Thanks to Opera Rara for bringing Emma back to life. The music is packed with good, solid, sing-along tunes as effective as many of early Verdi, with many unusual touches of orchestration. Rhythmic devices are always ear-catching and pull the listener (and the singer) excitedly along. The melodramatic excesses of the plot can easily be ignored in favor of the music.
Conductor Parry seems to have an almost uncanny insight into music of the bel canto school, particularly in the selection of tempos. He is rhythmically propulsive, always supportive of the singers, but not subject to their whims. Indeed, this is (as is so often true of Parry-led operas) a true ensemble effort. Miricioiu is her own spectacular, gutsy self imperious, confident, supremely musical, emotionally restrained, no Italianate super-diva stunts, trusting in the music to deliver its own emotional impression. One has come to expect a similar performance from Ford, and he delivers it handsomely. Servile has a curious mushy pronunciation that is not intrusive and a voice darkly rich and handsome in tone. Nocentini's brighter, smaller soprano sound is an effective contrast to Miricioiu. The Geoffrev Mitchell Choir again are a strong lot.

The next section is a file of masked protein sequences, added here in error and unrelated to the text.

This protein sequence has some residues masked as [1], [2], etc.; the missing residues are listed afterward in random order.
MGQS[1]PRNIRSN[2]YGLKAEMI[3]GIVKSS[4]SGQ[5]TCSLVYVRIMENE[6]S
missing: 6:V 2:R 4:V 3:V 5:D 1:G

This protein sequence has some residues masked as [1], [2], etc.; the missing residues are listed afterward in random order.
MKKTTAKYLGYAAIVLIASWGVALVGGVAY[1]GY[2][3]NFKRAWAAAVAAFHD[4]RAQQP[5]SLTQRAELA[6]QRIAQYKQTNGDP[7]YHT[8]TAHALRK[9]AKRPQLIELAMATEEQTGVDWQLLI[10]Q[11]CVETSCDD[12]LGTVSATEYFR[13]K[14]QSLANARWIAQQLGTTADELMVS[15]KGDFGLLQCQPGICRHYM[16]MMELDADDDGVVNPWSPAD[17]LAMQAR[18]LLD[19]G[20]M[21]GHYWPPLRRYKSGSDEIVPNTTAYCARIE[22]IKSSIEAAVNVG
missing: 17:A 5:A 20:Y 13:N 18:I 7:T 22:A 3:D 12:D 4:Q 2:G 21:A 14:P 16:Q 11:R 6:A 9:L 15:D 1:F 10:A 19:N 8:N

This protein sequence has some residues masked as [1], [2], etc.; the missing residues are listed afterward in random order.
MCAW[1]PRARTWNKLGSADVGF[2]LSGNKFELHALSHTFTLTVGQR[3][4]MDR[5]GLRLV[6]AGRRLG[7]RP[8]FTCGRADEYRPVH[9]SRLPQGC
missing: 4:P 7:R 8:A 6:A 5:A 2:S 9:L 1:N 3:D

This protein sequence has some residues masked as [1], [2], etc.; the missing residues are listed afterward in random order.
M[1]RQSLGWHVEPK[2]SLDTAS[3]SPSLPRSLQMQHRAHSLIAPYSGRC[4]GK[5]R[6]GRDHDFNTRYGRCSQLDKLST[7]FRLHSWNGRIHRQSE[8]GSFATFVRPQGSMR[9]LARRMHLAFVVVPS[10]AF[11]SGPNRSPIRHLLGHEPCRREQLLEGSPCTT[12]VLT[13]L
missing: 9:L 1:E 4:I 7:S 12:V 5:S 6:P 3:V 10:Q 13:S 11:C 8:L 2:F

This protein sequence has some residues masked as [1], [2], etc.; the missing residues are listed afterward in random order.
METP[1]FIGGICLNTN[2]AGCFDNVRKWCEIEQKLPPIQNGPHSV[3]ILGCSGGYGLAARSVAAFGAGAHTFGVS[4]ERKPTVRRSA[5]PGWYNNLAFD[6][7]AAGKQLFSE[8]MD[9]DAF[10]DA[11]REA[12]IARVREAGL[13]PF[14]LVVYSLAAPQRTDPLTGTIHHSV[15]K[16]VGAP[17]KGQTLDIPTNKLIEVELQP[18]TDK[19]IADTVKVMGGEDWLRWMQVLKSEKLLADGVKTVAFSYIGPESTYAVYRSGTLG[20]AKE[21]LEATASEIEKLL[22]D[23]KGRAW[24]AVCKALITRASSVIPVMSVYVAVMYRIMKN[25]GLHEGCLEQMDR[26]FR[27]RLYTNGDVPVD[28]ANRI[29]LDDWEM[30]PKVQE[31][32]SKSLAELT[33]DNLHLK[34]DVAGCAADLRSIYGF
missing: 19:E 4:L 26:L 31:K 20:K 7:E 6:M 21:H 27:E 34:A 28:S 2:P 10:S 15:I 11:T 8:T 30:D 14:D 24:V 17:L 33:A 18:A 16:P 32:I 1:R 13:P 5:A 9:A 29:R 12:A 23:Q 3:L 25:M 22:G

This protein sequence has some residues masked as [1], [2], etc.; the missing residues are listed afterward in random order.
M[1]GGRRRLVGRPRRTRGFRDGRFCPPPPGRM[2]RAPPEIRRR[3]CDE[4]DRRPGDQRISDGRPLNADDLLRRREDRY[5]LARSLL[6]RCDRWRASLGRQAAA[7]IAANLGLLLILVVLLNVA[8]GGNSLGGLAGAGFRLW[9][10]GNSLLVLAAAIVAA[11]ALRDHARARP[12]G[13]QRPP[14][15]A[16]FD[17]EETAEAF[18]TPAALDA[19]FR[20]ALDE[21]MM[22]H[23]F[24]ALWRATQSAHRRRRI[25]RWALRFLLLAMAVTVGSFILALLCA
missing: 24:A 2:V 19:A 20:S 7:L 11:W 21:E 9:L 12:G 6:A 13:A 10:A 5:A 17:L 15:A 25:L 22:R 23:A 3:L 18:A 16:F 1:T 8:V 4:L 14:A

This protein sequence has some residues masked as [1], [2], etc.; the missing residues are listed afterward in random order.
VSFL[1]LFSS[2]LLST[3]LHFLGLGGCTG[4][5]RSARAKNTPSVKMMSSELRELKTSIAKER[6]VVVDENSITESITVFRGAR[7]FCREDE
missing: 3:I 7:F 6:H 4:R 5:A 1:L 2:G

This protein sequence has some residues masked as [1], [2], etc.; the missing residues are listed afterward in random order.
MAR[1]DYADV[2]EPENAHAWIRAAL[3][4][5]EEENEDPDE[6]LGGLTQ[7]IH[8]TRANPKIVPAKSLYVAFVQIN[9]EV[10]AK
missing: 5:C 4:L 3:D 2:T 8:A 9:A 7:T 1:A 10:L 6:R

Charles H Parsons
THIS REVIEW ORIGINALLY APPEARED IN THE NOVEMBER/DECEMBER 2004 ISSUE (VOL. 67 NO. 6) OF AMERICAN RECORD GUIDE (ARG). IT IS REPRINTED HERE WITH THE KIND PERMISSION OF ARG. FOR ADDITIONAL INFORMATION ON ARG, GO TO ITS WEBSITE AT www.americanrecordguide.com.